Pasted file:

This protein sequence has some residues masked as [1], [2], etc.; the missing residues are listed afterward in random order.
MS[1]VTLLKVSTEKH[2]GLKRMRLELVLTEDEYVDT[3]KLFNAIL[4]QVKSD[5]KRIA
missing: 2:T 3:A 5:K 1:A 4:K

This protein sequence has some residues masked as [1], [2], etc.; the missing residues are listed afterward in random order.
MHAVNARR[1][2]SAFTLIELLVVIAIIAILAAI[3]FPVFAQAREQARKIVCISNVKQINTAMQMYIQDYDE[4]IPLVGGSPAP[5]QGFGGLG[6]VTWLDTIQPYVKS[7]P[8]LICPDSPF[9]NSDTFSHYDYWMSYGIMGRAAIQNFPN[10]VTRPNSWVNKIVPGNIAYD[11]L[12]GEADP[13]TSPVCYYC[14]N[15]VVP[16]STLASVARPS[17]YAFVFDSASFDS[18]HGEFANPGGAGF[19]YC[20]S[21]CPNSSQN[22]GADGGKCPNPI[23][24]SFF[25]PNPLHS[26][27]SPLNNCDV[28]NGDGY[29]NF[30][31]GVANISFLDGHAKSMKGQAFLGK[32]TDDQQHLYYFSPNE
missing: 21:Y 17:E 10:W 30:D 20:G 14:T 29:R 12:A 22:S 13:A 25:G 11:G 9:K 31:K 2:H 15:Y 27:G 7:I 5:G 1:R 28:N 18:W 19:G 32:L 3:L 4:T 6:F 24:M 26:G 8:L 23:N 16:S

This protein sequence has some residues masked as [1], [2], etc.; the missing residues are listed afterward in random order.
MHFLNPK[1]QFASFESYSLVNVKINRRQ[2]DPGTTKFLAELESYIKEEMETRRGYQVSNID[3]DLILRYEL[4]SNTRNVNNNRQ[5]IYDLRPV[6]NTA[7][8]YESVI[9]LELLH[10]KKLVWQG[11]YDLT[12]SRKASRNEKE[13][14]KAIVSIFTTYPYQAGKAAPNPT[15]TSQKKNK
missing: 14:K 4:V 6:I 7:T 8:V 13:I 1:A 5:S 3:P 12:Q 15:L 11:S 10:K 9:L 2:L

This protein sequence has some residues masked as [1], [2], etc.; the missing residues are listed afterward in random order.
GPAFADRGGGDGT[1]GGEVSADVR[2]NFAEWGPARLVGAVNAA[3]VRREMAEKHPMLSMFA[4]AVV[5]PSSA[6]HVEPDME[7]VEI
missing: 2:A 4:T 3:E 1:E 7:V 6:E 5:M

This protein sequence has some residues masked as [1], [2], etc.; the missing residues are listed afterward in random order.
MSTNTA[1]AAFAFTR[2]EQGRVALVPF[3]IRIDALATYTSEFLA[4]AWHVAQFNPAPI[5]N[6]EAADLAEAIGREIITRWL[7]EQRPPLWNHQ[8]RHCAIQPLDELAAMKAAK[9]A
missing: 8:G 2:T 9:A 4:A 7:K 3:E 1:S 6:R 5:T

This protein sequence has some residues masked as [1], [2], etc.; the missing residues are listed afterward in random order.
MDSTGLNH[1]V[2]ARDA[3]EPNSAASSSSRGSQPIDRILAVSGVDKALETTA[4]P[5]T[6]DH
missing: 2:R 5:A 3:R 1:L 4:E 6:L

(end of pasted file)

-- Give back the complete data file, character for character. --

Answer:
This protein sequence has some residues masked as [1], [2], etc.; the missing residues are listed afterward in random order.
MS[1]VTLLKVSTEKH[2]GLKRMRLELVLTEDEYVDT[3]KLFNAIL[4]QVKSD[5]KRIA
missing: 2:T 3:A 5:K 1:A 4:K

This protein sequence has some residues masked as [1], [2], etc.; the missing residues are listed afterward in random order.
MHAVNARR[1][2]SAFTLIELLVVIAIIAILAAI[3]FPVFAQAREQARKIVCISNVKQINTAMQMYIQDYDE[4]IPLVGGSPAP[5]QGFGGLG[6]VTWLDTIQPYVKS[7]P[8]LICPDSPF[9]NSDTFSHYDYWMSYGIMGRAAIQNFPN[10]VTRPNSWVNKIVPGNIAYD[11]L[12]GEADP[13]TSPVCYYC[14]N[15]VVP[16]STLASVARPS[17]YAFVFDSASFDS[18]HGEFANPGGAGF[19]YC[20]S[21]CPNSSQN[22]GADGGKCPNPI[23][24]SFF[25]PNPLHS[26][27]SPLNNCDV[28]NGDGY[29]NF[30][31]GVANISFLDGHAKSMKGQAFLGK[32]TDDQQHLYYFSPNE
missing: 21:Y 17:E 10:W 30:D 20:G 14:T 29:R 12:A 22:S 13:A 25:G 11:G 9:K 31:K 2:H 15:Y 27:G 7:I 5:G 1:R 28:N 18:W 19:G 32:L 3:L 4:T 6:F 24:M 26:G 8:L 23:N 16:S

This protein sequence has some residues masked as [1], [2], etc.; the missing residues are listed afterward in random order.
MHFLNPK[1]QFASFESYSLVNVKINRRQ[2]DPGTTKFLAELESYIKEEMETRRGYQVSNID[3]DLILRYEL[4]SNTRNVNNNRQ[5]IYDLRPV[6]NTA[7][8]YESVI[9]LELLH[10]KKLVWQG[11]YDLT[12]SRKASRNEKE[13][14]KAIVSIFTTYPYQAGKAAPNPT[15]TSQKKNK
missing: 14:K 4:V 6:I 7:T 8:V 13:I 1:A 5:S 3:P 12:Q 15:L 11:S 10:K 9:L 2:L

This protein sequence has some residues masked as [1], [2], etc.; the missing residues are listed afterward in random order.
GPAFADRGGGDGT[1]GGEVSADVR[2]NFAEWGPARLVGAVNAA[3]VRREMAEKHPMLSMFA[4]AVV[5]PSSA[6]HVEPDME[7]VEI
missing: 2:A 4:T 3:E 1:E 7:V 6:E 5:M

This protein sequence has some residues masked as [1], [2], etc.; the missing residues are listed afterward in random order.
MSTNTA[1]AAFAFTR[2]EQGRVALVPF[3]IRIDALATYTSEFLA[4]AWHVAQFNPAPI[5]N[6]EAADLAEAIGREIITRWL[7]EQRPPLWNHQ[8]RHCAIQPLDELAAMKAAK[9]A
missing: 8:G 2:T 9:A 4:A 7:K 3:E 1:S 6:R 5:T

This protein sequence has some residues masked as [1], [2], etc.; the missing residues are listed afterward in random order.
MDSTGLNH[1]V[2]ARDA[3]EPNSAASSSSRGSQPIDRILAVSGVDKALETTA[4]P[5]T[6]DH
missing: 2:R 5:A 3:R 1:L 4:E 6:L